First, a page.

UPDATED -- An investigation by the U.S. Department of Labor's Occupational Safety and Health Administration found that New Prime retaliated against a truck driver by blacklisting him in the commercial transport industry after he sought medical attention for a work-related injury.
OSHA has ordered the Springfield, Mo.-based motor carrier to pay the former employee $100,994.24 in back wages and damages plus take other corrective action.
The driver notified his supervisors in October 2008 that he sustained an on-the-job back injury and was seeking medical attention, according to OSHA. In November, he provided documentation that the condition was serious enough to prevent him from returning to work because he had been prescribed medications that made operating a commercial motor vehicle unsafe. In July 2009, the driver's physician released him for full duty. He opted not to return to New Prime and began seeking employment elsewhere in the industry.
After being rejected for a job, the driver learned New Prime had submitted damaging and misleading information about his employment to a provider of pre-employment and drug testing screening services, says OSHA The information appeared on the driver's DAC Report, an employment history submitted by former employers in the trucking industry. The driver submitted a complaint with OSHA, alleging violation of the anti-retaliatory provisions of the Surface Transportation Assistance Act.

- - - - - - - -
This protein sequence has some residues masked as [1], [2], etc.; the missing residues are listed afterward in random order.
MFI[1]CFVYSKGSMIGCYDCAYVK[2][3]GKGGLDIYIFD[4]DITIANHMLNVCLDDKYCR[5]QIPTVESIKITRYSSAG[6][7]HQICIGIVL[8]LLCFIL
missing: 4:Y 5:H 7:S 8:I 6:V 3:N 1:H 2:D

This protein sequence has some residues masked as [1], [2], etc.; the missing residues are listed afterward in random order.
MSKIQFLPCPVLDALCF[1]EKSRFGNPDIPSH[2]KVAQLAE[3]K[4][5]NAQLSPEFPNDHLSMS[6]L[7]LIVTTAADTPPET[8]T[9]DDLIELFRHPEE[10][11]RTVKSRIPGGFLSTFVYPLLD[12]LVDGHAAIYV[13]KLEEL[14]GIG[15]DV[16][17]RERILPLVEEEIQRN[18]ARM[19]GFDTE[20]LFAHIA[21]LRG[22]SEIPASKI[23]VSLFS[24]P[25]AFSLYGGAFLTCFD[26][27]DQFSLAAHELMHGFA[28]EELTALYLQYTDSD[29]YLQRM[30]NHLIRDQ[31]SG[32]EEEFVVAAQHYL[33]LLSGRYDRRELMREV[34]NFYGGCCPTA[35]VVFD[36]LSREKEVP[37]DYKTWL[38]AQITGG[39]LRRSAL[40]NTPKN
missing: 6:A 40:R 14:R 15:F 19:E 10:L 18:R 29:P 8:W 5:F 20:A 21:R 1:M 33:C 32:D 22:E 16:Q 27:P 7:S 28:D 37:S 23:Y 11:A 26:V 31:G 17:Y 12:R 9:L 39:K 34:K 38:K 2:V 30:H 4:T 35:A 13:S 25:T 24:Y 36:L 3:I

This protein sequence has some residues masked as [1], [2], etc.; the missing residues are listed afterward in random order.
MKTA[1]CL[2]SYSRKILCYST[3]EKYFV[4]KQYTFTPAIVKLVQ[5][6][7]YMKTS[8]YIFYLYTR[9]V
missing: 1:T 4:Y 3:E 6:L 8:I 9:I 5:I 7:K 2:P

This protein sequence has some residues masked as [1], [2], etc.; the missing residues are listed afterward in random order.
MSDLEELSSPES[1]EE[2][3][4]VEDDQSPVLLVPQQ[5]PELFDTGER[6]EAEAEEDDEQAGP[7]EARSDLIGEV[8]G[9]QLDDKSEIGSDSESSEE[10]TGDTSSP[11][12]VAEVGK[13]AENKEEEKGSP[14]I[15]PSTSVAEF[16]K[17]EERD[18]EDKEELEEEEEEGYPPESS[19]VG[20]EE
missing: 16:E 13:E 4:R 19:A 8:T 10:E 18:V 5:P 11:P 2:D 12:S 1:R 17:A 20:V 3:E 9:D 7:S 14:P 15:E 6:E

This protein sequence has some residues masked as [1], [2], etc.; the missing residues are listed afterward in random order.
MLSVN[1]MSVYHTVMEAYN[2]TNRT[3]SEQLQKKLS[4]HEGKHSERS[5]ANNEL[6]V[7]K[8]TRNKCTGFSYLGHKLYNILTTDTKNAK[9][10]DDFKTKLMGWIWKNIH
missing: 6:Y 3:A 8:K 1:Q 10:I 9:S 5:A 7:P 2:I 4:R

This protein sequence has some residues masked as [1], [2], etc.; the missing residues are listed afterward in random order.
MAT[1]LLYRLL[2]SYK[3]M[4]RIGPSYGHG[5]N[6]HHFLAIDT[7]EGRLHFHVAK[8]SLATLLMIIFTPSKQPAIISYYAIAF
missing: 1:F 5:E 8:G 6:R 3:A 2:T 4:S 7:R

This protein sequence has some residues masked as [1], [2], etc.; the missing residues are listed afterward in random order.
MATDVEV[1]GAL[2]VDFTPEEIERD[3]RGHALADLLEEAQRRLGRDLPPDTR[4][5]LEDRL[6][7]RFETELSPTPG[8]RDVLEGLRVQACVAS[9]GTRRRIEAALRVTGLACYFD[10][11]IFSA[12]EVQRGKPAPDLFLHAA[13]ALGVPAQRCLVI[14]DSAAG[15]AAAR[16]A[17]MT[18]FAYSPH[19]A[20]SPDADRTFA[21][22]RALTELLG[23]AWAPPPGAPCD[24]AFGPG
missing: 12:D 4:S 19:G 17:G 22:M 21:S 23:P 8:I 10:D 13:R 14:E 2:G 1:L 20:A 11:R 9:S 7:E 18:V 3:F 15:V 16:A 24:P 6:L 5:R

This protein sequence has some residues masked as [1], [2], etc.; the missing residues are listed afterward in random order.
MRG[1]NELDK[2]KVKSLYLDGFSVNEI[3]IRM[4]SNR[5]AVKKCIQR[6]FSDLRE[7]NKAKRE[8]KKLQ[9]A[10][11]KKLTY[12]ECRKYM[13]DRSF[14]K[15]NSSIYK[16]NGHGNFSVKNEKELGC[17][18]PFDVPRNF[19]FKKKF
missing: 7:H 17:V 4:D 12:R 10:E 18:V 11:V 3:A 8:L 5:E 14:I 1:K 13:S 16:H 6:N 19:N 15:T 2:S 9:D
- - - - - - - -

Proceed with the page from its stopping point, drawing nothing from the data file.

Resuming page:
As a result, OSHA is ordering New Prime to pay the former employee lost wages, including interest, of $41,373.34, covering the time between July 1, 2009 and April 1, 2010; $40,000 in compensatory damages for pain, suffering, emotional distress and loss of home and property and $20,000 in punitive damages for what OSHA says is “in light of the company's reckless and callous disregard for the worker's rights under the STAA.” The company must also expunge the complainant's employment and DAC Report records of any reference to his unlawful termination.
"Blacklisting an employee and sabotaging a worker's career is unacceptable. It can have a dangerous ripple effect if employees are compelled to drive when unwell or under medication because they are afraid they will lose their livelihood," said Robert Kulick, OSHA's regional administrator in New York, whose offices conducted the investigation. "OSHA will not tolerate employers retaliating against its employees for reporting violations, including forcing employees to operate commercial motor vehicles when doing so would be unsafe for the driver and the public."
Employers are prohibited from retaliating against employees who raise various protected concerns or provide protected information to the employer or the government. Employees who believe that they have been retaliated against for engaging in protected conduct may file a complaint with the U.S. Labor Department
New Prime may file objections or request a hearing before the department's Office of Administrative Law Judges within 30 days of receipt of OSHA's order, which it has indicated it will do, according to the Springfield News-Leader.
It told the newspaper, "Prime is appealing this investigative finding and litigation will begin shortly. The next step is to have a trial on the merits.”
Updated adds reaction from Prime.